Making It Scalable

"Is this model scalable?" It must be the first phrase they teach in education business school, along with, "How can we build capacity?"

In the game of education innovation, the objective is to find something that's working and then replicate it in as many different places as possible. I would argue, however, that the underlying assumption is fundamentally flawed.

In many businesses, replicating a production process successfully in one place and bringing it to countless other places is often quite doable. Training manuals can be written. The appropriate machines/processes are allocated. And the raw materials that enter the production process can be quality controlled.

The sheer number of variables that impact the quality of a school's "production process" often far exceed those of many private businesses - one more argument against those who think the public education/private business analogy is appropriate.

I sincerely question any excellent school's "scalability." Unless the students who attend, the staff who lead and instruct, the parents and community members who support, and the culture of the school can be replicated, I'm inclined to roll my eyes every time I hear a suit from the DOE ask whether we're "scalable."

That excellent schools simply aren't scalable is precisely why we need highly competent people working in public education. Learning from what other people have done is one thing. Thinking through the challenges of applying what you've learned to your context with a group of capable professionals is entirely different, and significantly more challenging. And that's not what's meant when most MBAs who've chosen to work in education ask if a model is scalable. Instead, they're looking for a quick-fix solution. It's as if they think there really is a secret to success out there that either hasn't been discovered or appropriately scaled yet.

Often, when excellent models for schools are developed, they're done in contexts that simply aren't replicable. When replicating them is attempted, however, consideration for what made them special in the first place is often lost, and strict mandates for how processes must occur in the replicated models are imposed. This is why I'm inclined to hope that anything that's good for students is hidden from the DOE.  The NYC educational bureaucracy, led by folks who never actually worked in a school, is likely to horribly misapply anything decent across the board in a desperate search for higher test scores.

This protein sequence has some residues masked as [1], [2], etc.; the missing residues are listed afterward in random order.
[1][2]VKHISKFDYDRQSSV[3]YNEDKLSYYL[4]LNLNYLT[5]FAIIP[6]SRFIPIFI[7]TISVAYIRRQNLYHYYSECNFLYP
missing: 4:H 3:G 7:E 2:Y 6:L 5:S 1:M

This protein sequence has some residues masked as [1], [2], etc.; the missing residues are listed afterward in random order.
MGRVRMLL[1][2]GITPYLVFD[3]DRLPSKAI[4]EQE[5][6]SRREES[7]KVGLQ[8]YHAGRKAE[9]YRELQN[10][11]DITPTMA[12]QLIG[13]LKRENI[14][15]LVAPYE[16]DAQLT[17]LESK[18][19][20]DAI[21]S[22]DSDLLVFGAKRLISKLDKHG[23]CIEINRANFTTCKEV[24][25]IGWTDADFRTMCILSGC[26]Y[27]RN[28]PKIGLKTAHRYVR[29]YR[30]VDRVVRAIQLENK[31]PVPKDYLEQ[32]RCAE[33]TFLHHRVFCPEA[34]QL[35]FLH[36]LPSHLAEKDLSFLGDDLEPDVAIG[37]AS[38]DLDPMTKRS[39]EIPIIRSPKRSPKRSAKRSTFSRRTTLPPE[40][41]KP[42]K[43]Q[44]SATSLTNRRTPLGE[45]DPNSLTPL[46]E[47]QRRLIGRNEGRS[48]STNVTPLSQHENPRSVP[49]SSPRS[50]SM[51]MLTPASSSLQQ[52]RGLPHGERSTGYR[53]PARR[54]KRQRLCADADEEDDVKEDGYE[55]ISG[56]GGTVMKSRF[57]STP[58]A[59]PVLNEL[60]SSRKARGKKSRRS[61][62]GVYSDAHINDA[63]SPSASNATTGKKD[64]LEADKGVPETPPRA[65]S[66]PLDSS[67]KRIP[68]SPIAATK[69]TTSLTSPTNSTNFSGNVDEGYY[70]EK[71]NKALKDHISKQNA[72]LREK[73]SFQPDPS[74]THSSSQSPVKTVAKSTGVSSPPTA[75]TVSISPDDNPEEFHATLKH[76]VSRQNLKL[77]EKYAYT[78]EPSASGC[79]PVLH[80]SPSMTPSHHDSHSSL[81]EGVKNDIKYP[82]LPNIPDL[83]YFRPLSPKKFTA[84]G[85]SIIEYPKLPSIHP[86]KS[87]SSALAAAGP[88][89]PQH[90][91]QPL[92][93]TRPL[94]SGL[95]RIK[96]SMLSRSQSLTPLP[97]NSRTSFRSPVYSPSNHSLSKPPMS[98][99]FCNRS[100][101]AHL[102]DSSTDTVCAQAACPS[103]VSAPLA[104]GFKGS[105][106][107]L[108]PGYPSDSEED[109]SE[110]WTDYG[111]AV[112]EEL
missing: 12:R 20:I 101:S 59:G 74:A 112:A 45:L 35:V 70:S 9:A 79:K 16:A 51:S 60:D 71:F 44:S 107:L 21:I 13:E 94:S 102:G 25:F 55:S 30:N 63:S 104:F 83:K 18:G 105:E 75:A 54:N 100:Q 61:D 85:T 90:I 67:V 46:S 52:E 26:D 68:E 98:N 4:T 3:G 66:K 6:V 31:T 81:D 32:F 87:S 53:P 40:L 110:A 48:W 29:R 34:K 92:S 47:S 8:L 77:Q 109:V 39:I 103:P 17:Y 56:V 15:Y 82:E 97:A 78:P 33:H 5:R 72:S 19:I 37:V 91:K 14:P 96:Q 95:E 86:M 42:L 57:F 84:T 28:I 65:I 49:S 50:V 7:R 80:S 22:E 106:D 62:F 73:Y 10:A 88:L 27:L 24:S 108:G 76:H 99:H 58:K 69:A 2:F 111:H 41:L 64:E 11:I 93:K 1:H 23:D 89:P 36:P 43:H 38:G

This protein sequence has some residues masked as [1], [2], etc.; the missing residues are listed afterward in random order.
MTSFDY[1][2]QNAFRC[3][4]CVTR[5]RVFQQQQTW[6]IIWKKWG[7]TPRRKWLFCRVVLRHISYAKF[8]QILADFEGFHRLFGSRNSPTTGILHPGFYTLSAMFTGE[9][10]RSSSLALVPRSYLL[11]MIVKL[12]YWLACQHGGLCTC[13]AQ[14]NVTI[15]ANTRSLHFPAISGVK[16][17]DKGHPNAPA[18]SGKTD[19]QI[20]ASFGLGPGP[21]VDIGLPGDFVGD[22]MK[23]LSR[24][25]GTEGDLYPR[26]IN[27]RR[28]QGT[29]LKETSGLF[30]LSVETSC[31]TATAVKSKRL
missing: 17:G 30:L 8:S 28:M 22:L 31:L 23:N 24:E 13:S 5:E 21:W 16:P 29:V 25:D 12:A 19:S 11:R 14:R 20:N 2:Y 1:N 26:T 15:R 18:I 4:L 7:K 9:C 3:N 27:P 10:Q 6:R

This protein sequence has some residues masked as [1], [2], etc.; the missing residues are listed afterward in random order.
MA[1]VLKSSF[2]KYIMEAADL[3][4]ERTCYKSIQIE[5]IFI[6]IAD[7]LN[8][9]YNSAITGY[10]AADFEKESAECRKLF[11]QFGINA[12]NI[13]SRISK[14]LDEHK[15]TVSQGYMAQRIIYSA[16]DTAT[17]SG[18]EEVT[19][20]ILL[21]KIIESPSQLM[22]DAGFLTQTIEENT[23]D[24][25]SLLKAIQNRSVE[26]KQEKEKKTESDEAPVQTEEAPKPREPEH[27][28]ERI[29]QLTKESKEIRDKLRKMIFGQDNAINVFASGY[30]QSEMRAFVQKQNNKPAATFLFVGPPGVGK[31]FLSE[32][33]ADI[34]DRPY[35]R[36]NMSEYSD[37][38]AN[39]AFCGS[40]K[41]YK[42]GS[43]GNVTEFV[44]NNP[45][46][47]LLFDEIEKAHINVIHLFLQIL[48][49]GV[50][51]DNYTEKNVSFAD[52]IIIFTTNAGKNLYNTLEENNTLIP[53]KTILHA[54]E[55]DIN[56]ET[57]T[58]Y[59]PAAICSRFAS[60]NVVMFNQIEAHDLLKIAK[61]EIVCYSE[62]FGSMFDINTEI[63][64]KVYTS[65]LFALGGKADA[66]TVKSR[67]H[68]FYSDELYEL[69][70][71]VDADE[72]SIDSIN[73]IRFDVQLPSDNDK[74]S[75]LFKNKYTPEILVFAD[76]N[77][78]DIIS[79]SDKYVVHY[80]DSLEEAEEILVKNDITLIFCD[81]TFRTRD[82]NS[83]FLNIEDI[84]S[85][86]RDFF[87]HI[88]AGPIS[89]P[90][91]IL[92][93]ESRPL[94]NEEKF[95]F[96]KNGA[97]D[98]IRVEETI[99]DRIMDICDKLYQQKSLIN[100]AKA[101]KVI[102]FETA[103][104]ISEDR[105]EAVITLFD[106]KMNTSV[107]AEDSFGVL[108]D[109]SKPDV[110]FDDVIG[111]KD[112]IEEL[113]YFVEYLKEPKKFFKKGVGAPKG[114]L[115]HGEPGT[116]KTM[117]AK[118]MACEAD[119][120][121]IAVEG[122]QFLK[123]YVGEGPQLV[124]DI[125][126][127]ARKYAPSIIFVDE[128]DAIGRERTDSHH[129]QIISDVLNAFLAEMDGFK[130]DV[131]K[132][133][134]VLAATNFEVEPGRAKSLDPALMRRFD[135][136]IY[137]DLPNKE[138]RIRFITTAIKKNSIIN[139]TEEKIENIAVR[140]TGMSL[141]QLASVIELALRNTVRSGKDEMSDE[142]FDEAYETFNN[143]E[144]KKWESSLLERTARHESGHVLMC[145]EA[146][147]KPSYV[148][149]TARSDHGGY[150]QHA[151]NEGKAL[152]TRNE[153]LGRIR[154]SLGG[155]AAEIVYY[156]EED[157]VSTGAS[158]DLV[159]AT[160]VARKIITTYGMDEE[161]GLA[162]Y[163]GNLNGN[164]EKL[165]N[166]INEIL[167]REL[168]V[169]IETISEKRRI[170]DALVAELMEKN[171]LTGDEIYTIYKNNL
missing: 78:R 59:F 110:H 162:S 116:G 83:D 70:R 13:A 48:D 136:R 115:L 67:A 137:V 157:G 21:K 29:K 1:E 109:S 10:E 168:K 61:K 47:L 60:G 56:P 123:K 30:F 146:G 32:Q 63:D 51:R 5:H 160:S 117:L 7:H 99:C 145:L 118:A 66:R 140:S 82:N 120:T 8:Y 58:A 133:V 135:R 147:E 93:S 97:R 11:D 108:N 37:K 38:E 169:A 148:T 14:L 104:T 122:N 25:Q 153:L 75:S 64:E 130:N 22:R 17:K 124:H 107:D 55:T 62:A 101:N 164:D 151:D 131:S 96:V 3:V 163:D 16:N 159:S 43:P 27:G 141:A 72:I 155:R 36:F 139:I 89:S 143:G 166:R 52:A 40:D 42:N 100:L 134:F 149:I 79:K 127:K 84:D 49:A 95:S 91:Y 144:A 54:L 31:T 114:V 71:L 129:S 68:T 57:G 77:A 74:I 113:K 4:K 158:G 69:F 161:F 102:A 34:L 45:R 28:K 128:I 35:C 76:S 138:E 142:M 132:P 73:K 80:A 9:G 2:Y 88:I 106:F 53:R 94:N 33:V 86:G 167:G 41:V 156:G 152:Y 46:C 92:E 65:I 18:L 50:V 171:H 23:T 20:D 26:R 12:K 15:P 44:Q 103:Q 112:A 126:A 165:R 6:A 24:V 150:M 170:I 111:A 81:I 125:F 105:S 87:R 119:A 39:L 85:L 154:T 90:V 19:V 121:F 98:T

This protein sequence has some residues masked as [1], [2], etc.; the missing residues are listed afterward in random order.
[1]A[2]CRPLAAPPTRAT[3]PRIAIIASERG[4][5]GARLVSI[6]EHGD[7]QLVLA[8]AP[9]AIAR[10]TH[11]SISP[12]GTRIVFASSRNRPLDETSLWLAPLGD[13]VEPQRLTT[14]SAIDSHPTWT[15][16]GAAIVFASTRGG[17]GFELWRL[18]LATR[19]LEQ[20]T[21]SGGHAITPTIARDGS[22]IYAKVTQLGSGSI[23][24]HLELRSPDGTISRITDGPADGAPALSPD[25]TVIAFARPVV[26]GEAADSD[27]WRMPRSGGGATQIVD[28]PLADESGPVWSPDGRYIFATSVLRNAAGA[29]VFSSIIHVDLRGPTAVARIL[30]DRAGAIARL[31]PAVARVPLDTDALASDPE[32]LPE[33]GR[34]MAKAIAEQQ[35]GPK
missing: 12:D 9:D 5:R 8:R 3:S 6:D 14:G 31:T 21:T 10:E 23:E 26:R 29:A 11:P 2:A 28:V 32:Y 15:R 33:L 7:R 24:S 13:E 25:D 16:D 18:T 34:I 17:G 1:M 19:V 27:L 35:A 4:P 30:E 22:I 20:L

"Making it scalable" wrongly assumes schools can function like an assembly line. It wrongly assumes the human capital in schools should be good for nothing more than following directions (it's only in leadership they seem to think critical thinkers should exist). And it wrongly assumes schools actually are scalable.

What if we were actually willing to invest in competent, capable people closest to the students? What if we asked those people to do the hard problem solving about how to make education work?

I guess that would be more expensive...


  1. This problem of using the corporate model (Gates, Rhee)in public schools will ultimately be exposed as a failure. When that happens hopefully people will analyze how the architects of these ideas and reforms failed to properly educate themselves in the ground level activities that make schools work and the history of public education in this country. Only in my 4th year in teaching it is already crystal clear the major problems with the corporate models. But I guess that's what you get when you have people with no experience as successful teachers/administrators (Gates, Rhee) making education policy.


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